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Study: 'Round-tripping' money is used to evade taxes

It may be a common assumption that if someone is under scrutiny from the Internal Revenue Service they must be guilty of something. The reality is that most individuals are not conscious committers of tax crimes. Very often, they simply have made errors of omission in filing their returns, either because of an oversight or because they just didn't know what was required.

Ignorance of the law, however, isn't something that the courts generally accept as a defense if charges of tax evasion or fraud wind up being brought. In such circumstances, the correct route to follow is one that includes consulting with an attorney experienced in tax law.

All this is not to dismiss the fact that some individuals do intentionally pursue illegal courses of action when trying to shelter their assets. It is difficult to say how often this may happen, but the fact that the U.S. government is attempting to take action to prevent it through such measures as the Foreign Account Tax Compliance Act (FATCA) makes clear that it's something officials take seriously.

There is some new research by three business educators that concludes that the U.S. has lost perhaps as much as $27 billion in tax revenue just since 2008 as a result of what's called "round-tripping."

As described by the authors, round-tripping is a practice in which U.S. investors funnel funds into offshore accounts and then use that money to buy U.S. stocks and bonds. Normally the profits from such investments are subject to taxation. But the theory of the study is that, by round-tripping, investors pose as foreign investors and thus avoid taxes.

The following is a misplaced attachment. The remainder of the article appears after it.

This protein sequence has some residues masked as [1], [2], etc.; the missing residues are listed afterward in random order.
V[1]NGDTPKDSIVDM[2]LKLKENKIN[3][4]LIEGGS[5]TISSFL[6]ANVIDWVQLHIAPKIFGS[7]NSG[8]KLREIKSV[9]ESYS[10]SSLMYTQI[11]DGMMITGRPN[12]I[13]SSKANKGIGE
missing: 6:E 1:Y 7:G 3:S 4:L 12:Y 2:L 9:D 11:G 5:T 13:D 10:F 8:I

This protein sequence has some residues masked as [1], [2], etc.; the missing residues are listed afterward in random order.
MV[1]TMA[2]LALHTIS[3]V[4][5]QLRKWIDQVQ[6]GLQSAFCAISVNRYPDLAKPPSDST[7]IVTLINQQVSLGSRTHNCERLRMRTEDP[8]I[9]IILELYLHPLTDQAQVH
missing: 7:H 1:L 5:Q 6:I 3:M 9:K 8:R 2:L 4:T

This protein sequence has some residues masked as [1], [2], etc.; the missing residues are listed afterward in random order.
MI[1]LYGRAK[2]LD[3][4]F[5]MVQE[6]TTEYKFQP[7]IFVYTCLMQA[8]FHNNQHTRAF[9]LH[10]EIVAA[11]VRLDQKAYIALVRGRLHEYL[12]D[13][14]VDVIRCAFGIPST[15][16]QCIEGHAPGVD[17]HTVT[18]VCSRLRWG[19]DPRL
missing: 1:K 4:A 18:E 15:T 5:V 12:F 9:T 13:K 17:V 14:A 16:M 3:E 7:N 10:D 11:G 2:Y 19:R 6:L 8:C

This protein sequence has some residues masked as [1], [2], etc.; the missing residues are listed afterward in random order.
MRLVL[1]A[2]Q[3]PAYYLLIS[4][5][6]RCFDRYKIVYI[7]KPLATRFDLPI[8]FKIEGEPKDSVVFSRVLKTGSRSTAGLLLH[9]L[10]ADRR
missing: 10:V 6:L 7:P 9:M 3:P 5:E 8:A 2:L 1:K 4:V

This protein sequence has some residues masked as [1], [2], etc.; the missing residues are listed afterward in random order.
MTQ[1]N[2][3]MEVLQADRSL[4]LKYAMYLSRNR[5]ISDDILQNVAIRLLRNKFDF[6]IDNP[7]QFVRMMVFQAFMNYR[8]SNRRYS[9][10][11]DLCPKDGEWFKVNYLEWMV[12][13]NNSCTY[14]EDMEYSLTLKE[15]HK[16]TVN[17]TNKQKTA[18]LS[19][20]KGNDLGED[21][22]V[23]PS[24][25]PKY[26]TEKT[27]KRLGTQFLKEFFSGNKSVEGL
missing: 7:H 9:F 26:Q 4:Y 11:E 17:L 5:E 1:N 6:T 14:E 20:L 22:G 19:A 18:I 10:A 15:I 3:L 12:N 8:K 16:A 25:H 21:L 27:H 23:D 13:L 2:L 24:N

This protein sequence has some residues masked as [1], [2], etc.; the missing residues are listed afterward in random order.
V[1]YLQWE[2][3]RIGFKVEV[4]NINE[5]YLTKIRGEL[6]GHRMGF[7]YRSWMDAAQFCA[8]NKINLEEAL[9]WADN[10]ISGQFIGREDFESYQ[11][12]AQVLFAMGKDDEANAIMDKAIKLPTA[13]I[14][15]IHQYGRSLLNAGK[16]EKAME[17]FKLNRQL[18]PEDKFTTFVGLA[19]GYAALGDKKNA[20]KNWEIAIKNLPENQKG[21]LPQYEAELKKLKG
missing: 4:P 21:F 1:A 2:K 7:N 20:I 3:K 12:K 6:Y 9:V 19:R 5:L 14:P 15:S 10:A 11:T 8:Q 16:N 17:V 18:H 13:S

What the researchers did was review the flow of cash into the U.S. from offshore accounts since 1984. They then filtered that to see what happened to the flow when tax rates rose and when tax collecting efforts got more aggressive.

What they determined is that when taxes went up, the flow to the U.S. from foreign accounts rose, too. For every 1 percent rise in taxes, money from foreign accounts rose nearly 3 percent. The reverse was true in the face of IRS crackdowns like FATCA.  

So their conclusion is that round-tripping is clearly a tax evading ploy.

Source: National Public Radio, "Sending Money On An Overseas Round Trip To Avoid Taxes," Jim Zarroli, April 15, 2014

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